Interest in the catastrophe bond market and demand for new issuance is showing no sign of letting up, as investor sources tell us that the latest cat bond deal to come to market has increased in size a little and the price guidance has been reduced a lot. MultiCat Mexico Ltd. Series 2012-1, the 22nd insurance-linked securitization of the year recorded in our Deal Directory, is once again reflecting the strong demand from investors for diversifying catastrophe risk opportunities in cat bond form.
The MultiCat Mexico 2012 catastrophe bond ultimately covers The Fund for Natural Disasters of Mexico (FONDEN), via catastrophe insurance through AGROASEMEX and reinsurance with Swiss Re who are the actual sponsor, or ceding reinsurer of this deal. Swiss Re themselves will effectively receive a fully collateralized, multi-year source of retrocessional reinsurance cover for Mexican hurricane and earthquake risks through MultiCat Mexico 2012.
Given the geographically diversifying nature of this transaction we always expected it would prove popular, as we stated when we wrote about the transaction at its launch. The cat bond features parametric triggers based on specific zones for Atlantic and Pacific hurricanes and for earthquakes in Mexico. The triggers require an event to occur within the specified zones as well as to meet or exceed certain intensity measurements. There are three tranches of notes in the deal and each is targeting a different peril.
Only one of the three tranches of notes has increased in size during marketing, the Class A notes which are exposed to earthquakes remain at $140m, the Class B notes which are exposed to Atlantic coast hurricanes have increased in size slightly from $60m to $75m and the Class C notes which are exposed to Pacific coast hurricanes remain at $100m. This means the deal has upsized from $300m to $315m, not a large jump but it’s not surprising as FONDEN only require a certain amount of cover and their ambitions to grow the deal will likely not have been strong.
The pricing guidance movement is very interesting though as it has moved downwards considerably, making the transaction effectively cheaper to bring to market thanks to strong investor demand for the risks and investors willingness to take on the risk for a lower return. You can see the original price guidance and the revised price guidance below.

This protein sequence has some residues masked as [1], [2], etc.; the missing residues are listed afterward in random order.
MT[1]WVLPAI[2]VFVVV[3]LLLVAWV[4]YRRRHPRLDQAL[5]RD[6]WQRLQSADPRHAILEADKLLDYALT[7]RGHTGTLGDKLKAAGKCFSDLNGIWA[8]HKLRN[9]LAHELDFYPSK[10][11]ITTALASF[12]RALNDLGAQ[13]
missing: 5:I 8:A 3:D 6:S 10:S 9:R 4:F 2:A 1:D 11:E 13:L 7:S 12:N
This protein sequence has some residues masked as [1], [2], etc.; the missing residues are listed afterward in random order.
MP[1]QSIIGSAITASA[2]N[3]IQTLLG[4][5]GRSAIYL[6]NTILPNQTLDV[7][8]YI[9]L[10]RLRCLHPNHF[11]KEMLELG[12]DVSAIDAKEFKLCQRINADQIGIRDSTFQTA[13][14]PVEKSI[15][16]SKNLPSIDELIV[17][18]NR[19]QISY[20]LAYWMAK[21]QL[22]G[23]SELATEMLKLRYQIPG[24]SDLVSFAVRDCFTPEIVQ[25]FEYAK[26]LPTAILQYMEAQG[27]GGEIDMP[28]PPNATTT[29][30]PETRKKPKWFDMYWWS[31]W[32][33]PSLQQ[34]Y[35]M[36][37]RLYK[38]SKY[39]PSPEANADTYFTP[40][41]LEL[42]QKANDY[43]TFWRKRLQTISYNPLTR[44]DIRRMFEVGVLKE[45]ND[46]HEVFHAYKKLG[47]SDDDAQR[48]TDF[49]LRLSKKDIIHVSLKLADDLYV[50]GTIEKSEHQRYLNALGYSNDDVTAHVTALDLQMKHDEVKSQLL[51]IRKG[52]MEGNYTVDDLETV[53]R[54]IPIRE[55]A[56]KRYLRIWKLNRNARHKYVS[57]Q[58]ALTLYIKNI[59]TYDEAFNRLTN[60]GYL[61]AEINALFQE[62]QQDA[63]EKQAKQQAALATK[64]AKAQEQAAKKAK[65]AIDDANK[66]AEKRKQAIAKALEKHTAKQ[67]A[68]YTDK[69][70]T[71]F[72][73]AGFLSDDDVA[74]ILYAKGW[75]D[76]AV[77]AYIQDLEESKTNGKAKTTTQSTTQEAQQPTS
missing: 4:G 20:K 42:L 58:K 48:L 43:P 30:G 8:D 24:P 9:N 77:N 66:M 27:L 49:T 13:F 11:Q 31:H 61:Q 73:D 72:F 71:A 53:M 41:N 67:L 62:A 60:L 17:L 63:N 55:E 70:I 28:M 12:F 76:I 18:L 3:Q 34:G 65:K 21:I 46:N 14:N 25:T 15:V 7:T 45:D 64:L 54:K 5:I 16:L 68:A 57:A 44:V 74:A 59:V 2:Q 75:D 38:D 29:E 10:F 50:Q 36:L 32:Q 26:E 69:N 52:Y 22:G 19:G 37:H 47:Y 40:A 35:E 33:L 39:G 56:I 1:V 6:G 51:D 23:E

|Tranche||$||Pricing before||Pricing after|
|Class A||$140m||8.75% – 9.00%||8.00% – 8.50%|
|Class B||$75m||9.00% – 9.50%||7.75% – 8.50%|
|Class C||$100m||8.75% – 9.10%||7.50% – 8.25%|
As you can see, the pricing has dropped by a significant amount during the marketing of the MultiCat Mexico 2012 catastrophe bond. This trend for prices falling, thanks to strong demand from investors, before cat bond deals close has been a feature of 2012 and looks set to continue. With prices on MultiCat having come down so far below the initial guidance range the sponsors will be achieving their desired risk transfer at a cheaper rate. These price reductions are another factor that is helping to make catastrophe bonds more competitive with traditional reinsurance.
Final pricing for MultiCat Mexico Ltd. Series 2012-1 is due on Friday, we’re told, and when completed will take 2012 ILS issuance to around the $4.7 billion mark. The deal is expected to close later next week.
You can read more details about this transaction in our Deal Directory.
Read our archive of articles regarding the MultiCat Mexico 2009 deal and the MultiCat Program which do make for interesting reading as there have been a number of catastrophe events which threatened the 2009 deal but did not qualify under the terms of the parametric triggers.